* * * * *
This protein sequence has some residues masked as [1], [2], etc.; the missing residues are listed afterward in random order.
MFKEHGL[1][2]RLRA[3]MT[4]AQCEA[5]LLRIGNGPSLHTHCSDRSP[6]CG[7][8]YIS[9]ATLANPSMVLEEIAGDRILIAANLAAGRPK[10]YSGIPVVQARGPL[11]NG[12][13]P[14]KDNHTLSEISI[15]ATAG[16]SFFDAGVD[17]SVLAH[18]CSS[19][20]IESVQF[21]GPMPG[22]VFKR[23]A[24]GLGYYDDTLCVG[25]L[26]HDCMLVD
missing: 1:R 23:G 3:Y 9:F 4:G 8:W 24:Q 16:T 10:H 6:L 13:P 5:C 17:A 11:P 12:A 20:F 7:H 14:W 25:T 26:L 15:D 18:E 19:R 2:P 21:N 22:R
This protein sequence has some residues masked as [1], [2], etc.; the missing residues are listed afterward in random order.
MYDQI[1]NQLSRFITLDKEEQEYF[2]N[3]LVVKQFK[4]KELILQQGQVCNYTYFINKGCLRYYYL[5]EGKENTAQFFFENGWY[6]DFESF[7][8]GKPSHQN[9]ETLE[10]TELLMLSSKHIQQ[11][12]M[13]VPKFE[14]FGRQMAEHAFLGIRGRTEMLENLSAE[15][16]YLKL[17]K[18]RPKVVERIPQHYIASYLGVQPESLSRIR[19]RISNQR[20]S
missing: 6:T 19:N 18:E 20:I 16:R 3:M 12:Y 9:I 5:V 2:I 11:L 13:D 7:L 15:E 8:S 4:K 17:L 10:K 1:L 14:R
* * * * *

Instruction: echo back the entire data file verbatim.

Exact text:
This protein sequence has some residues masked as [1], [2], etc.; the missing residues are listed afterward in random order.
MFKEHGL[1][2]RLRA[3]MT[4]AQCEA[5]LLRIGNGPSLHTHCSDRSP[6]CG[7][8]YIS[9]ATLANPSMVLEEIAGDRILIAANLAAGRPK[10]YSGIPVVQARGPL[11]NG[12][13]P[14]KDNHTLSEISI[15]ATAG[16]SFFDAGVD[17]SVLAH[18]CSS[19][20]IESVQF[21]GPMPG[22]VFKR[23]A[24]GLGYYDDTLCVG[25]L[26]HDCMLVD
missing: 1:R 23:G 3:Y 9:F 4:G 8:W 24:Q 16:T 10:H 6:L 13:P 5:C 17:A 11:P 12:A 20:F 7:H 14:W 25:T 26:L 15:D 18:E 19:R 2:P 21:N 22:R
This protein sequence has some residues masked as [1], [2], etc.; the missing residues are listed afterward in random order.
MYDQI[1]NQLSRFITLDKEEQEYF[2]N[3]LVVKQFK[4]KELILQQGQVCNYTYFINKGCLRYYYL[5]EGKENTAQFFFENGWY[6]DFESF[7][8]GKPSHQN[9]ETLE[10]TELLMLSSKHIQQ[11][12]M[13]VPKFE[14]FGRQMAEHAFLGIRGRTEMLENLSAE[15][16]YLKL[17]K[18]RPKVVERIPQHYIASYLGVQPESLSRIR[19]RISNQR[20]S
missing: 6:T 19:N 18:E 20:I 16:R 3:M 12:Y 9:I 5:V 2:I 11:L 13:D 7:L 15:E 8:S 4:K 17:L 10:K 1:L 14:R